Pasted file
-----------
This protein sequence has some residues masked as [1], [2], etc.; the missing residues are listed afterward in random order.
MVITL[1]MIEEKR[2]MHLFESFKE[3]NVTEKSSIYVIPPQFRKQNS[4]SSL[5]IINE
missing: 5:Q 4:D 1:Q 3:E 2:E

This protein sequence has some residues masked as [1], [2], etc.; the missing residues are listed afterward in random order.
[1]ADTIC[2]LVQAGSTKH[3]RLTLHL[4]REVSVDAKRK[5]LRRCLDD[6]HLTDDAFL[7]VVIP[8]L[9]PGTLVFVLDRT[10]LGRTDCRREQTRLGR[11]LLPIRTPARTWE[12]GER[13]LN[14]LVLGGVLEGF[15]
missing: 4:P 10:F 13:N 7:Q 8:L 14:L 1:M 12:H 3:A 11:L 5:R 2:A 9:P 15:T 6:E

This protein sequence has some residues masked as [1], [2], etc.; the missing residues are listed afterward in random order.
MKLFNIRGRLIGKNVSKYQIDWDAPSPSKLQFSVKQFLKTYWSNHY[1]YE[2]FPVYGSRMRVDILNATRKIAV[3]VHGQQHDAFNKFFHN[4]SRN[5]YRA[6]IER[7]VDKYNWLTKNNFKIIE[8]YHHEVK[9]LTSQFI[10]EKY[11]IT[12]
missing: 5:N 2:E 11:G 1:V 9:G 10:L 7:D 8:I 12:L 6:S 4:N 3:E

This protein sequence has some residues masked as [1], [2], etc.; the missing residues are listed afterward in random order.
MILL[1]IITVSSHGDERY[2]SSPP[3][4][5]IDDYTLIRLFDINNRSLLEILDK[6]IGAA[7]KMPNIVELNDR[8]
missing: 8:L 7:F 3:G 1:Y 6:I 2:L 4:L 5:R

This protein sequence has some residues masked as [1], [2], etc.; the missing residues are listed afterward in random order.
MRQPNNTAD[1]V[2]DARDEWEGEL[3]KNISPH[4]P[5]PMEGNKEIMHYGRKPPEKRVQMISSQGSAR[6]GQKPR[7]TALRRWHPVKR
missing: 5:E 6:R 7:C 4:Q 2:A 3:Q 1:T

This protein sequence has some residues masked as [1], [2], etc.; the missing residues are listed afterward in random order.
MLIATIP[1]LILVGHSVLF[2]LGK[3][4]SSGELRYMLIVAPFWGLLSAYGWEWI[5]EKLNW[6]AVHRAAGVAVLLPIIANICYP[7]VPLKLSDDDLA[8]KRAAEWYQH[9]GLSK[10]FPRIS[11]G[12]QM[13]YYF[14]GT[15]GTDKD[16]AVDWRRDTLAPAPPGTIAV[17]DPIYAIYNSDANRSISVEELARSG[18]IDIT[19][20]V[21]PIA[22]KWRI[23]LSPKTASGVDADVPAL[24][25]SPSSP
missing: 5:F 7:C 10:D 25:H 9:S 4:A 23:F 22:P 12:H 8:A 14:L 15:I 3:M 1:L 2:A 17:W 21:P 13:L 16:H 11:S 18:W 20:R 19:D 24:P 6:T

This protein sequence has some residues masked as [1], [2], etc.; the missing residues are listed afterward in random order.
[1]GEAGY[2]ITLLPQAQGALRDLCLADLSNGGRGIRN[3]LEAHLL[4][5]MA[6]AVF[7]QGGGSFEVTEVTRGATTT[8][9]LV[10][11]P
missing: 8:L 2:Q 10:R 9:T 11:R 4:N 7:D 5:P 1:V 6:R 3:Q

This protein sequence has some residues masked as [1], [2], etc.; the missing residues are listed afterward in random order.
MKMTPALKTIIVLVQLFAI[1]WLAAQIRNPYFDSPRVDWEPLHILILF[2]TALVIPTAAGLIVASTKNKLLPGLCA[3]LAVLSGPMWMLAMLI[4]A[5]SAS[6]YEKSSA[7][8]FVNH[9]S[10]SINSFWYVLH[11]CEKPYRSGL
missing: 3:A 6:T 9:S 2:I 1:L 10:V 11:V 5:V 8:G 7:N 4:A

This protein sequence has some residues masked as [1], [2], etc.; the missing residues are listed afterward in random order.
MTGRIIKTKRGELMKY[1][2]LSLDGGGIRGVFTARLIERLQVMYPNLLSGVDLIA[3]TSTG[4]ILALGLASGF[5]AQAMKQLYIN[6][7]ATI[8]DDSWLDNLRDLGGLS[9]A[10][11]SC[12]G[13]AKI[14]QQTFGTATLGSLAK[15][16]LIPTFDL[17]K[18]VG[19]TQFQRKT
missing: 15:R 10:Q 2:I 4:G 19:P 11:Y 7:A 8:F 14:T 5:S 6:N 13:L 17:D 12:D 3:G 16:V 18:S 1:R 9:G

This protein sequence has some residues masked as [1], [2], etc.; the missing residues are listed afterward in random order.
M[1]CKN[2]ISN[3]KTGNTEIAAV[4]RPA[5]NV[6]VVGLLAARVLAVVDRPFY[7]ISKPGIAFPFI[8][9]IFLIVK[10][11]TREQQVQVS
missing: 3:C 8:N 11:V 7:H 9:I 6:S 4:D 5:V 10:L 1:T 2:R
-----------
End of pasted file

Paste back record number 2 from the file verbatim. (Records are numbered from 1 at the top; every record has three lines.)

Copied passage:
This protein sequence has some residues masked as [1], [2], etc.; the missing residues are listed afterward in random order.
[1]ADTIC[2]LVQAGSTKH[3]RLTLHL[4]REVSVDAKRK[5]LRRCLDD[6]HLTDDAFL[7]VVIP[8]L[9]PGTLVFVLDRT[10]LGRTDCRREQTRLGR[11]LLPIRTPARTWE[12]GER[13]LN[14]LVLGGVLEGF[15]
missing: 4:P 10:F 13:N 7:Q 8:L 14:L 1:M 12:H 3:A 11:L 5:R 2:A 9:P 15:T 6:E